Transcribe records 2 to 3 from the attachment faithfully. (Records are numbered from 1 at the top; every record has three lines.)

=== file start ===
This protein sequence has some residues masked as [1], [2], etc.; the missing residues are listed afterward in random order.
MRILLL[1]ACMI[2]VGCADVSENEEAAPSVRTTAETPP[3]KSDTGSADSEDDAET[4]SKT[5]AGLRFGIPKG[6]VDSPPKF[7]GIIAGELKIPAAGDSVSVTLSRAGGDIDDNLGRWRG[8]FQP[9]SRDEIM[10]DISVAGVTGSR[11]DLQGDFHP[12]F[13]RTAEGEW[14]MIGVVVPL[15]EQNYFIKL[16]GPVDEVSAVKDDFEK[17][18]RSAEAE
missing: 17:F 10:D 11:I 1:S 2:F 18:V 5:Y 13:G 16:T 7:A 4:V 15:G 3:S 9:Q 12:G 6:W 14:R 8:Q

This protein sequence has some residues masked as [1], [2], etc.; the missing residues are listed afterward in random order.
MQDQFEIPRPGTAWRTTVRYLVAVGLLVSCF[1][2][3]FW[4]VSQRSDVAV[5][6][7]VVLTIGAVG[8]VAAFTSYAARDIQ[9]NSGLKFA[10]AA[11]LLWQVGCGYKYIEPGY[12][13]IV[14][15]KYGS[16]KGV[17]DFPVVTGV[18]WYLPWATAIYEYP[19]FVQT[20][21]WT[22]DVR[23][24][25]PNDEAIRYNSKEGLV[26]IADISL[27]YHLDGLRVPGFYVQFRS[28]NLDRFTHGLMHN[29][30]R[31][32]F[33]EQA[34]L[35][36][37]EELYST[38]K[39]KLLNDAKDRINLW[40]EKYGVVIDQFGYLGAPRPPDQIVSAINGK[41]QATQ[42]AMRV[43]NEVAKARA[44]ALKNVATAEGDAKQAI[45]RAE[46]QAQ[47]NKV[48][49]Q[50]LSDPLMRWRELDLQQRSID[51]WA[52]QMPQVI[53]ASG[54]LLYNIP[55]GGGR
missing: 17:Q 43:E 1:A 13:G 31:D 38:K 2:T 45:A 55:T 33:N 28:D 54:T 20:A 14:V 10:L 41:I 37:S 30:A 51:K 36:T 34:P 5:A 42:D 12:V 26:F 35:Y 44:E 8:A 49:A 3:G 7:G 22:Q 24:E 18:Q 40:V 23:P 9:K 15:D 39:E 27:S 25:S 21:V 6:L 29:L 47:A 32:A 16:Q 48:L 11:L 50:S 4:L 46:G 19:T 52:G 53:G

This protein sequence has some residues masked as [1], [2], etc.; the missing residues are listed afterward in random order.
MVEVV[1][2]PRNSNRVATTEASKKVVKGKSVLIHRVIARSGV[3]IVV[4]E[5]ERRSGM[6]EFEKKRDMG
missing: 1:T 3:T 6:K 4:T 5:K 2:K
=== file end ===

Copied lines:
This protein sequence has some residues masked as [1], [2], etc.; the missing residues are listed afterward in random order.
MQDQFEIPRPGTAWRTTVRYLVAVGLLVSCF[1][2][3]FW[4]VSQRSDVAV[5][6][7]VVLTIGAVG[8]VAAFTSYAARDIQ[9]NSGLKFA[10]AA[11]LLWQVGCGYKYIEPGY[12][13]IV[14][15]KYGS[16]KGV[17]DFPVVTGV[18]WYLPWATAIYEYP[19]FVQT[20][21]WT[22]DVR[23][24][25]PNDEAIRYNSKEGLV[26]IADISL[27]YHLDGLRVPGFYVQFRS[28]NLDRFTHGLMHN[29][30]R[31][32]F[33]EQA[34]L[35][36][37]EELYST[38]K[39]KLLNDAKDRINLW[40]EKYGVVIDQFGYLGAPRPPDQIVSAINGK[41]QATQ[42]AMRV[43]NEVAKARA[44]ALKNVATAEGDAKQAI[45]RAE[46]QAQ[47]NKV[48][49]Q[50]LSDPLMRWRELDLQQRSID[51]WA[52]QMPQVI[53]ASG[54]LLYNIP[55]GGGR
missing: 17:Q 43:E 1:A 13:G 31:D 38:K 2:T 45:A 55:T 33:N 28:D 54:T 20:A 14:V 10:L 41:I 37:S 30:A 51:K 36:T 34:P 5:A 42:D 12:V 26:F 35:Y 44:E 8:A 49:A 3:G 7:G 22:Q 24:E 18:Q 40:V 23:P 9:K 15:D 39:E 27:S 25:S 21:V 6:L 29:L 47:A 32:A 16:Q 48:L 11:L 50:S 4:L 46:G 19:T 52:G 53:G

This protein sequence has some residues masked as [1], [2], etc.; the missing residues are listed afterward in random order.
MVEVV[1][2]PRNSNRVATTEASKKVVKGKSVLIHRVIARSGV[3]IVV[4]E[5]ERRSGM[6]EFEKKRDMG
missing: 1:T 3:T 6:K 4:T 5:K 2:K